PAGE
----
By Sarah Sluis
Years after the technology for video streaming was first introduced, the technology's potential is finally being monetized in a big way. When Netflix first started video streaming (around 2005, if I remember correctly), I watched choppy videos on a computer that constantly seemed to be buffering. Now, my television has a "Netflix" button. I browse for and watch flawless, unpixelated videos without any problems 98% of the time. In recent months, Netflix has made three bold business decisions that promise to shake up the entertainment industry. One, they acquired the rights to the original series "House of Cards," putting Netflix in the company of premium cable channels like Showtime and HBO that combine movies with original content. Two, they raised prices and split their company in two, Netflix and Qwikster. DVD-by-mail and streaming will now be totally separate. Finally, they outbid HBO for exclusive rights to stream DreamWorks Animation's content. Netflix is looking a lot less like mail-order Blockbuster and more like HBO.
Neflix has always been a forward-thinking company. They named their company "Net"-flix when they were a DVD-by-mail service, and their company culture is something of a legend (check out this human resources-created Power Point, which includes an outline of their "unlimited vacation time" policy). It's interesting to see them make so many high-profile strategic changes in such a short period of time.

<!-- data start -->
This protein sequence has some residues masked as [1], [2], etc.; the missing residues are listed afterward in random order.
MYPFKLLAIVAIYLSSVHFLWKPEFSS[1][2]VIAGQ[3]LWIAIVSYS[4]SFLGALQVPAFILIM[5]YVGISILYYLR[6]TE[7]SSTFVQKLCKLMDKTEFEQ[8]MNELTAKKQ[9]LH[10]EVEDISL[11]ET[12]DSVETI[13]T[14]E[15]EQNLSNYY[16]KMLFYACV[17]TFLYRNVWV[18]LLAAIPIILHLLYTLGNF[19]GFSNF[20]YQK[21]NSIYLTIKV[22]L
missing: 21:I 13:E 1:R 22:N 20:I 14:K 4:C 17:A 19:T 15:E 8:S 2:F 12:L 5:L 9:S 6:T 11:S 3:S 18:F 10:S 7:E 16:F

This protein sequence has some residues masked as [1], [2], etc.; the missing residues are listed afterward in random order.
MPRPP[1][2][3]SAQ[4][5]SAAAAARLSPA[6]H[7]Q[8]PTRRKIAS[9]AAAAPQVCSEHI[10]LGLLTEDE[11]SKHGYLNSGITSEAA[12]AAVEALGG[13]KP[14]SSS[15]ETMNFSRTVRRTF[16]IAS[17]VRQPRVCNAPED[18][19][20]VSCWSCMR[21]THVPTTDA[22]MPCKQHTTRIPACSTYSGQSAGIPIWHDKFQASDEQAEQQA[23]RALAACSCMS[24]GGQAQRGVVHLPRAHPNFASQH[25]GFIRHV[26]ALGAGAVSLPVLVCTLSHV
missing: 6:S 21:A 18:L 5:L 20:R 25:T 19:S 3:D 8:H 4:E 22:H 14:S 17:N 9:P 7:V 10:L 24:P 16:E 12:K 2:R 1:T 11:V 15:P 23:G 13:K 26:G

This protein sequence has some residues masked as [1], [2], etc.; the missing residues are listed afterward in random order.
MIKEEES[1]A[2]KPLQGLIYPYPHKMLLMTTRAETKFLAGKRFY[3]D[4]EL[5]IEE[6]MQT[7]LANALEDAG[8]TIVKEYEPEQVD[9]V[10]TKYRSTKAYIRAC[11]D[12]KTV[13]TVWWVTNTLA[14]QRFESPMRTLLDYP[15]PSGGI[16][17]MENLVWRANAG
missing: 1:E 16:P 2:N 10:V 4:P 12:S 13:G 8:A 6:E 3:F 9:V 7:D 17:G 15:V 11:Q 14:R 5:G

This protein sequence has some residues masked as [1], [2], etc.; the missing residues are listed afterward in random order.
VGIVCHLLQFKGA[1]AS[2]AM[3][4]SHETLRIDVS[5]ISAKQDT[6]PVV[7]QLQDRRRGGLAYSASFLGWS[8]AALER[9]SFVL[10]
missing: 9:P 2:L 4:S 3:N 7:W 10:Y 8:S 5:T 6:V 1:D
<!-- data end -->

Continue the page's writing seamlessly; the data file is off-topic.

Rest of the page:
So far, it appears Netflix is primarily repositioning itself in the home entertainment market, meaning there won't be any threat for theatre owners. Blockbuster may be bankrupt, but Netflix can now count premium cable channels as well as Amazon Prime (which just signed a streaming deal with Fox's TV shows) as competition. There's also a chance that the cost of making these deals will raise the price of Netflix's services. The company reportedly paid DreamWorks $30 million a title, a steep sum when their customers currently pay just $7.99 a month for streaming. With over 20 million subscribers, Netflix does have hundreds of millions at play to acquire content, but it will be a struggle for the company to satisfy 100% of a customer's needs when they've separated DVD-by-mail into a separate business, Qwikster. The companies will now operate with separate queues and billing. Netflix may have willingly gotten rid of its most potent advantage in the business. It's no longer a one-stop shop for any title on a consumer's to-see list.